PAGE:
Her husband is now left with trauma and stress of finding documents, filing legal papers, dealing with final arrangements, and worst of all facing the loneliness of losing his companion.
I have learned two lessons from this experience:
First, having a ‘bucket list’ is an excellent idea. Just don’t “procrastinate” getting them checked off the list. Second, procrastinating, both on my part and on theirs, has a significant impact on him and his family’s life. I also am sharing some guilt for failing to act sooner.
We do not realize how quickly our lives can change. When it suddenly does, it is too late. Our Motto certainly has applied here: “Proper Preparation Precedes – Peace of Mind”
Let us share with you My Estate Portfolio. We will be happy to give you a free “Round Tuit”
During the past several weeks we have been watching and listening to national news broadcasts updating the conditions of Wild Fires in the Western United States.
According to the US Forest Service as of August 16th, the Chelan, Washington fire had destroyed 50 homes.
In Oregon “about a dozen major fires have scorched some 470 square miles and left at least 1,000 residents under evacuation. In one of the fiercestfires, hundreds of people were ordered from home over the weekend in central Oregon, where a cluster of wildfires dubbed the Canyon Creek Complex destroyed 26 dwellings and continued to threaten hundreds of other structures.” [Reported by Steve Gorman of Reuters.]
If you received a knock on your door by an emergency officer requiring you vacate in 15 minutes, what would you assemble? Would you grab various items of little consequence? Would you have the presence of mind to secure important documents, photos, medical records, essential medications, and insurance policies? Would you spend the full 15 minutes trying to find these essentials?
With proper preparation and help from “My Estate Portfolio” you could “grab these essential documents and valuables in just seconds, leaving the remaining 14 minutes to gather other items needed such as food, clothing, bedding, and emergency supplies.
All too often I hear a friend or an acquaintance say, “I wish I had ….” or “If only I had….” None of us can be absolutely prepared for every event which might impact our lives. Too often, however, we really aren’t prepared for much of any type of disruption.
Last week my wife and I took a trip for a family event. It was some 300 miles away. Before leaving, I was impressed to check the tire pressure on our car, which I did. Everything looked okay, but the gage was showing a little low for each tire. Giving no further thought, the trip was made. However, upon leaving for our return home, the instrument panel light displayed low tire pressure. That wouldn’t have been much of problem, but it was raining hard. To be safe and ease my worries, we stopped at the first convenience store, I pressurized each tire to its proper level. HOWEVER, I suffered the inconvenience and discomfort of traveling the 300miles home in damp clothing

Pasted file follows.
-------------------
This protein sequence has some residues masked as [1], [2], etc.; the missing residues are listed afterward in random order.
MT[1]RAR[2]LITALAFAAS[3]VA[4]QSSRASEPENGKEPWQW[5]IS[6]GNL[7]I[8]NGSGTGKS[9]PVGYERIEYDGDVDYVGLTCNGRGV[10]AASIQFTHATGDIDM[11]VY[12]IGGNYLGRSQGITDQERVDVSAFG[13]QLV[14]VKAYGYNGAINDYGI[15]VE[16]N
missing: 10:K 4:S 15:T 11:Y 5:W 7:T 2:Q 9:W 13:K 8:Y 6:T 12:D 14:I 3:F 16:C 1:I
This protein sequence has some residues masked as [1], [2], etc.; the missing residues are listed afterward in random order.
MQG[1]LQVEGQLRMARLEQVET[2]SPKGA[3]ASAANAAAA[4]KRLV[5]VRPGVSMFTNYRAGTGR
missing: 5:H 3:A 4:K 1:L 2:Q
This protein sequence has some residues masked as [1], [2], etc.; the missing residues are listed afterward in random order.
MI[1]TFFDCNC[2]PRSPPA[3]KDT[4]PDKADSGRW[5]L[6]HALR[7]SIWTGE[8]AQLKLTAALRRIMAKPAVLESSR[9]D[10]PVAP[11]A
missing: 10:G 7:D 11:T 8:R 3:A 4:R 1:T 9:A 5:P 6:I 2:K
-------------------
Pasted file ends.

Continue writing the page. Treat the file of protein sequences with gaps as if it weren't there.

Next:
Isn’t it funny how after the disruption or tragedy we remember “if only I had …”
.How prepared are you for unexpected events?
A major disaster may not destroy your possessions or take away precious mementos, but the death of a loved one, a home fire or flood can cause just as much damage and loss as a major event. It only takes a few moments a day to start putting your documents, important papers, photos, and personal property in a safe and easily accessible place. Remember a few moments today may save hours of your tomorrows.
We welcome your comments and suggestions as we develop ideas and tools to help you meet your challenges.
I just finished reading several news reports describing the devastation incurred by two dozen families located 120 East of Seattle in the Wenatchee, Washington Area. Fire fighters thought they had these homes secured but “the wildfire fueled by high temperatures and strong winds roared into town Sunday afternoon. The blaze ignited the brush just outside Wenatchee, quickly burning out of control…” [AP posting see below]
Fire can be devastating and quickly destroy a life time of work.
“Tom Bryant surveyed the smoldering ruins of his home in the hills above Wenatchee and said he and his wife had to race out of the house at the last minute as the fire advanced Sunday night.
On Monday, he pointed to the Mustang sports car that was a burned wreck and to his BMW motorcycle that was destroyed in the garage.
‘It’s going to be tough to replace .. It hurts, but it’s only stuff. It’s painful.’ He was unable to save photographs and important documents. Bryant said ‘That’s where all our stuff is’ pointing to a burned file cabinet”
-Nicholas Geranios & Donna Blankinship, AP
Read the entire article: http://a.msn.com/01/en-us/AAchQcS?ocid=se